What did you learn as an MFA student at Penn that’s helped you in your current work as an interior designer and TV host?

In an MFA program, you learn to receive criticism and let it better your work. You’re also learning how to use the creative energy of the people around you to propel you forward. I see TV shows as just a bunch of nerds creating a collaborative art project together that then goes out into the world.

Another thing I learned about at Penn was color. I did these huge, large-scale paintings and was constantly mixing color. A lot of the strength that I have with color now has to do with the understanding I gained from mixing paint for hours and hours in grad school.

Here’s something I wonder about when you have a job like yours: are friends sometimes nervous to have you over to their homes? Or do you find that people are extra eager to have you over and then pump you for advice?

I do get a lot of people who are nervous I’m going to come over to their house and judge it. But if I go to someone’s house, I’m more likely thinking, Did I bring the right wine? People are egocentric. Don’t worry if you have an interior designer over to your house. They’re probably thinking about their own shit.

As for the advice part, I get a lot of family and friends asking for my advice, but I’ve found that they don’t really want to hear it. They want to just show me a thing and tell me a story about something they’re doing and then do whatever they want. I’m perfectly fine being told a story.

What’s your least favorite interior design trend right now?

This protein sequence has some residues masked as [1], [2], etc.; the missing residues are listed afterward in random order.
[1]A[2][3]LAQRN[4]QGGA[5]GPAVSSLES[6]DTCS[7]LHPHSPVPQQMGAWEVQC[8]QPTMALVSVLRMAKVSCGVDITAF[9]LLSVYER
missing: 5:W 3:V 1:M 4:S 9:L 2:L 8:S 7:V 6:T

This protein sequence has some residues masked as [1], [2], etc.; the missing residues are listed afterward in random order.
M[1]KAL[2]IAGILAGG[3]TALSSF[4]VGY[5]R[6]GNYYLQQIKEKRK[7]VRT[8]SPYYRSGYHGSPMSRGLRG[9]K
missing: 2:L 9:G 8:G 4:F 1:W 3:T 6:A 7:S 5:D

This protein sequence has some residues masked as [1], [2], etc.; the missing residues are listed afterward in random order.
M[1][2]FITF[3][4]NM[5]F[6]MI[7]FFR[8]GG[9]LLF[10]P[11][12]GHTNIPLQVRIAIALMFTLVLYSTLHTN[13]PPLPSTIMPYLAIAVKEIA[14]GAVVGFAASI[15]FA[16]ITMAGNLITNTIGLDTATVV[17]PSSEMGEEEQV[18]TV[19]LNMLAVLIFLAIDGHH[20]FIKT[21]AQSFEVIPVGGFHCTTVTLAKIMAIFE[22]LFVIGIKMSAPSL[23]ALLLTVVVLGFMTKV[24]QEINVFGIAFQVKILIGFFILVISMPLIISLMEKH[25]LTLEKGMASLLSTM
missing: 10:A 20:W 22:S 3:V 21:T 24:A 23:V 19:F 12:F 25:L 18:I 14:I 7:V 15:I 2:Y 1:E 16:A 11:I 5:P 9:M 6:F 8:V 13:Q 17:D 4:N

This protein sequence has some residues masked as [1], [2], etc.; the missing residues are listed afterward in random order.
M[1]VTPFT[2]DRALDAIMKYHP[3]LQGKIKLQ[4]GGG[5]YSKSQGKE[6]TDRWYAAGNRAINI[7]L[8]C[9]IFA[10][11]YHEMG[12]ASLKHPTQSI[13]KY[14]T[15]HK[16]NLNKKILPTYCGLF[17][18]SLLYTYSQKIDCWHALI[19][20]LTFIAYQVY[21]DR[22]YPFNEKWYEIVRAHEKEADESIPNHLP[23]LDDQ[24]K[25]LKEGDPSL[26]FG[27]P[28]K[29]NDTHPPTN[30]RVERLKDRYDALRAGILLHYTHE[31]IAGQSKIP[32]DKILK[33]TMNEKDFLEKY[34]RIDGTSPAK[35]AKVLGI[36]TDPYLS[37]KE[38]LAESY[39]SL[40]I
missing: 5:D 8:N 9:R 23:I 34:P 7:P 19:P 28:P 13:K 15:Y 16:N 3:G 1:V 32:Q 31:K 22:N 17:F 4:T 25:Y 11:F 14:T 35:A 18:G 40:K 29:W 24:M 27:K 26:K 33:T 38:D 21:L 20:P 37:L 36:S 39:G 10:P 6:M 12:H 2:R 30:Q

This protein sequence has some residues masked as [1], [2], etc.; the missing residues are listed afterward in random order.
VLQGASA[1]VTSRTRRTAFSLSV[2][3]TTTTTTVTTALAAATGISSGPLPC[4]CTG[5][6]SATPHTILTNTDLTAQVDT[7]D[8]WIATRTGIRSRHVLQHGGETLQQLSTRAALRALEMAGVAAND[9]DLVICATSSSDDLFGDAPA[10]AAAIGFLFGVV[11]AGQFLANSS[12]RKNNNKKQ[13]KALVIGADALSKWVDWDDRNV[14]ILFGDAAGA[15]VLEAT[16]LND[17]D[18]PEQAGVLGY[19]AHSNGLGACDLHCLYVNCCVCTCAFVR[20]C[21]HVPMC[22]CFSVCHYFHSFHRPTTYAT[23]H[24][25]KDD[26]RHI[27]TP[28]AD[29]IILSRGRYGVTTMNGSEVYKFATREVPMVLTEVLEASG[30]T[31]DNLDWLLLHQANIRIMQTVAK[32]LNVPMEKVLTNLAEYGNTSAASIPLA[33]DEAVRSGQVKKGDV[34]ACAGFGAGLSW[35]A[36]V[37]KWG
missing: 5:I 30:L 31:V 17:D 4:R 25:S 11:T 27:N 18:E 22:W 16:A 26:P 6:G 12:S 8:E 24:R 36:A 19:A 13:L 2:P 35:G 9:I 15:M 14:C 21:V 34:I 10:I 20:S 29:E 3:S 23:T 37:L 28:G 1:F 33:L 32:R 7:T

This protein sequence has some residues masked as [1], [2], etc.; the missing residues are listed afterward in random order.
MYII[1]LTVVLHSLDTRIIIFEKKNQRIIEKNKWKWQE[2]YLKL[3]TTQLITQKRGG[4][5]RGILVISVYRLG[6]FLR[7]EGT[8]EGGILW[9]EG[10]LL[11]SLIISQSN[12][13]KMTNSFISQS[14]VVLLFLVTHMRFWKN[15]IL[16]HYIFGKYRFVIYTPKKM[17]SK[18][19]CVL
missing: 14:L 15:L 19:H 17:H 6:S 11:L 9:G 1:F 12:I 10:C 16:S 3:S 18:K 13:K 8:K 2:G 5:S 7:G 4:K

I hate fake things, like tile that’s designed to look like wood. There’s a lot of it and it’s going to be the thing in five to 10 years that we’re like, why did we do that? It doesn’t age well. If you want to put wood in your bathroom, put wood in your bathroom. Don’t put in tile that looks like wood.

For some reason I also hate chevron patterns. And I hate that Brooklyn 2012 look of reclaimed wood and Edison bulbs.

I read your blog post, “What It Feels Like to Get Your Own TV Show.” You wrote about the anxiety you felt while filming the show and what it’s like to just give up any control over how you’re seen. Can you talk about how you handled that?

There are a lot of layers there, the first being how I look physically. I just had to get over it. It’s a huge opportunity to tell your story and communicate with people. I had to realize that people aren’t just watching this show to judge and scrutinize my body. The peace came from taking a step back from my own ego.

There was also a certain amount of fear in branding myself as somebody who’s been dumped as a way of making the show relatable. It’s not a super professional or empowered story. But the best way to help other people is to be real and vulnerable.

You said you grew up in the woods. What was the name of your town?

I grew up in Yosemite National Park. There are about 800 people who live within the boundaries of Yosemite National Park. I grew up in a cabin rented from the federal government about a quarter-mile from Yosemite Falls, which you could see out my bedroom window. It would rattle the window panes. It was an incredibly odd, beautiful childhood.

How do you think growing up in that environment shaped your approach to design?

My parents went to Berkeley and UCSF, but always had a sense of humility because we lived in a cabin in the woods. I have a combination of sophistication and a commitment to everyday people and working-class people that’s driven my design career.

Obviously, nature and the inherent beauty of things that are organic and untouched by human hands also inspires me to want to create spaces that feel a little bit more naturally collected over time. I think that comes from being in a natural space for so long and wanting things to feel real.